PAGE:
Ignorant Club, Italy
- A E Fiecchi Edit – Venezia Club Ignoranti – Venezia – Beneficenza di Natale 1901
The Ignorant Club was started in Padua on 2 September 1889 by a group of bontemponi (lively companions) who would spend the evening in an old restaurant in Padua, play a game of cards and enjoy a good glass of Friularo wine. Friularo is the local name for the Raboso grape variety in the southern half of the Padua province. A misspelling of the Latin for charity that night led to the name of the organisation.
The following year, a branch was born in Udine and by December 1890, Verona and Venice had branches. They spread through Italy in the next years.
The club was launched on 8 February 1891 by a First Carnival billed as the awakening of ignorance. In 1892 the first Statute of the Club was drawn up. Although this focusses on charitable purposes the commercial and cultural aspect was not neglected. In 1895 the Sodality announced a Provincial Sample Exhibition with an exhibition of floriculture, inviting hundreds of manufacturers from all over Italy. The success was so great that the Ignoranti Club was decorated with a great gold medal by King Umberto I. A shield with the effigies of a goose and a pumpkin was chosen as a social emblem to signify the perfect ignorance of the Sodality. In 1904, it commissioned its own hymn and, in 1905, the Club took on the burden of building workers’ houses. In 1913 it was a founding member of the Croce Verde a voluntary association that offers Paduans transport and assistance service of the injured and sick and the donation of blood. Club Ignoranti, now the oldest charitable association in the city of Padua, continues to meet once a month.
This card was produced by Fiecchi of Venice as part of the club’s Christmas charity effort in 1901
Illustrated Post Card Company, Montreal, Canada
- Illustrated Post Card Co., Montreal
The Illustrated Post Card Company, Temple Building, 185 St James Street, Montreal1. An important Quebec publisher of Canadian views as black & white and tinted collotypes. They had cards made in Germany by Emil Pinkau & Co. They were agents for Canada for the British companies Rapid Photo Printing and Cameo (Bas-Relief) Post Cards. Their Spring 1906 collection included beautiful cards in seven colors obtainable at reasonable prices. Embossed cards, new photo-gloss post cards and many other varieties. Cards appropriate for correspondence around moving time, May 1, occupy a place on the shelves too. Moving Day was a tradition in New York City dating back to colonial times and lasting until after World War II. On February 1, sometimes known as “Rent Day”, landlords would give notice to their tenants what the new rent would be after the end of the quarter, the tenants would spend good-weather days in the early spring searching for new houses and the best deals and on 1 May all leases in the city expired simultaneously at 9:00 am, causing thousands of people to change their residences all at the same time2. The photo-gloss cards were particularly beautiful finish of enamel post cards, topographicals finished in the highest possible manner, the enamel glistening like a mirror. At this time, they had:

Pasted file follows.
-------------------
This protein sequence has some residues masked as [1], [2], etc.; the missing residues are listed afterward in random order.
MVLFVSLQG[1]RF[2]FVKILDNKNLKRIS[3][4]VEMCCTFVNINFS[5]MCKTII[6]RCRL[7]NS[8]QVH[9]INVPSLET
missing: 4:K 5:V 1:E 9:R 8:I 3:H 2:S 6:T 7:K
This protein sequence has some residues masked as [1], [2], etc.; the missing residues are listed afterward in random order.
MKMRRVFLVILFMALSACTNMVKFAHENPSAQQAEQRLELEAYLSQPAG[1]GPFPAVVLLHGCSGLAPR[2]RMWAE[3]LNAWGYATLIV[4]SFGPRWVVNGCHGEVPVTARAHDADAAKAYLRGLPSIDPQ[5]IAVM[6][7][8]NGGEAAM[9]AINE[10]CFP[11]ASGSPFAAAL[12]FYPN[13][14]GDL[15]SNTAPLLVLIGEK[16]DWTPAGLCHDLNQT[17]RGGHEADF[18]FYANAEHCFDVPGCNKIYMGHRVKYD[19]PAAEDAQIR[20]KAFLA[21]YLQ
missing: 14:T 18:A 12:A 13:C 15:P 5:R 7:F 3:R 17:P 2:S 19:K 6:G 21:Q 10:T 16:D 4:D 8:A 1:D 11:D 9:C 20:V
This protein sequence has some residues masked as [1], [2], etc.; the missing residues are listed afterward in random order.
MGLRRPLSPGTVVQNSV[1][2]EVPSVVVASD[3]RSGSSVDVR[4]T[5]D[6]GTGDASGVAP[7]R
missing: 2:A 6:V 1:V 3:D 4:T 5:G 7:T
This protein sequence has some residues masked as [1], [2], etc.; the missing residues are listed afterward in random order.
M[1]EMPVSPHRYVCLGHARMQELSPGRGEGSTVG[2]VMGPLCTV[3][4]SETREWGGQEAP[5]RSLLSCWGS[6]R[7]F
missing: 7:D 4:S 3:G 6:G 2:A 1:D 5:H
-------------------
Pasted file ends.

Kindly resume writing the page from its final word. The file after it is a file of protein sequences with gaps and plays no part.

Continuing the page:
… a new line and a special offer, something in the stationery line which should attract attention, and, which should be a means of profit to the wide-awake merchant. This is the “Aurora” jeweling outfit. It is used for ornamenting picture post cards, Christmas and show cards, fire screens, photo frames, and a variety of other purposes in this line. The outfit consists of a bottle of special adhesive, a special glass pen, a brush, and ten bottles of special powders, all the colors necessary to artistically trace designs on post cards, etc. The outfit is compactly and neatly packed in a good box, with directions as to use. This is something of a novelty, and as it is so easy to use it should be a good line for the merchant to carry with his stock of illustrated Fancy lines in post cards are going well, and the comic cards are very much in demand also. Available at the special price of $1.75
At that time the company substantially increased their warehouse accommodation in the Temple Building to provide for increased necessities of the business. They now have a bright suite of rooms allowing for the better handling of stock and more prompt delivery of orders. Their manager, Joseph Avon, spent time purchasing novelties in Europe.
Illustrated Post Card Company,
- Illustrated Postal Card Co. New-York-Germany, eagle logo and IPC&N Co monogram
- Illustrated Postal Card Co. New-York-Leizig, eagle logo and IPC&N Co monogram
- Ill Post Card Co., NY, eagle logo and IPC&N Co monogram
- ILLUST. POST. CARD CO., NY, eagle logo
- ILL. POST CARD CO., NY, eagle logo
- ILL. P. CARD CO., 118 CHAMBERS ST., NY, eagle logo
- ILLUSTRATED POST CARD CO., 118 CHAMBERS ST., NEW YORK, eagle logo
- eagle logo and IPC within C monogram
- Many of their early cards do not have their name on them, only their distinctive eagle logo of a bird in flight above a shield of the stars and stripes.